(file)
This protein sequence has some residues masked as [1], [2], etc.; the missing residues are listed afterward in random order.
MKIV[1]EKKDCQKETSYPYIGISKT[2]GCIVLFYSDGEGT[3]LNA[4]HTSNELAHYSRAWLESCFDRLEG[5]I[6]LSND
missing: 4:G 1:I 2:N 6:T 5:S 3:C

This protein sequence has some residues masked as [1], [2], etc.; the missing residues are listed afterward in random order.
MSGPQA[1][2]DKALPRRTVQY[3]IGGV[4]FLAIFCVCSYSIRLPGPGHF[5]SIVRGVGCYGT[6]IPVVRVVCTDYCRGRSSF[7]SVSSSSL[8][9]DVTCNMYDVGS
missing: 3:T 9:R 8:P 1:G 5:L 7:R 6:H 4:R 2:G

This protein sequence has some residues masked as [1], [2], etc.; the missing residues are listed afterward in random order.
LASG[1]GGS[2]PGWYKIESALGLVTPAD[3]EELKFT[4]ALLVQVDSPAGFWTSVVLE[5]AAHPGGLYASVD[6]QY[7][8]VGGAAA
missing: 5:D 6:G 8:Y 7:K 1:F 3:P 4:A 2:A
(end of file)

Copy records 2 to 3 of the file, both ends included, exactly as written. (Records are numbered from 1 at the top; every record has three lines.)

This protein sequence has some residues masked as [1], [2], etc.; the missing residues are listed afterward in random order.
MSGPQA[1][2]DKALPRRTVQY[3]IGGV[4]FLAIFCVCSYSIRLPGPGHF[5]SIVRGVGCYGT[6]IPVVRVVCTDYCRGRSSF[7]SVSSSSL[8][9]DVTCNMYDVGS
missing: 3:T 9:R 8:P 1:G 5:L 7:R 6:H 4:R 2:G

This protein sequence has some residues masked as [1], [2], etc.; the missing residues are listed afterward in random order.
LASG[1]GGS[2]PGWYKIESALGLVTPAD[3]EELKFT[4]ALLVQVDSPAGFWTSVVLE[5]AAHPGGLYASVD[6]QY[7][8]VGGAAA
missing: 5:D 6:G 8:Y 7:K 1:F 3:P 4:A 2:A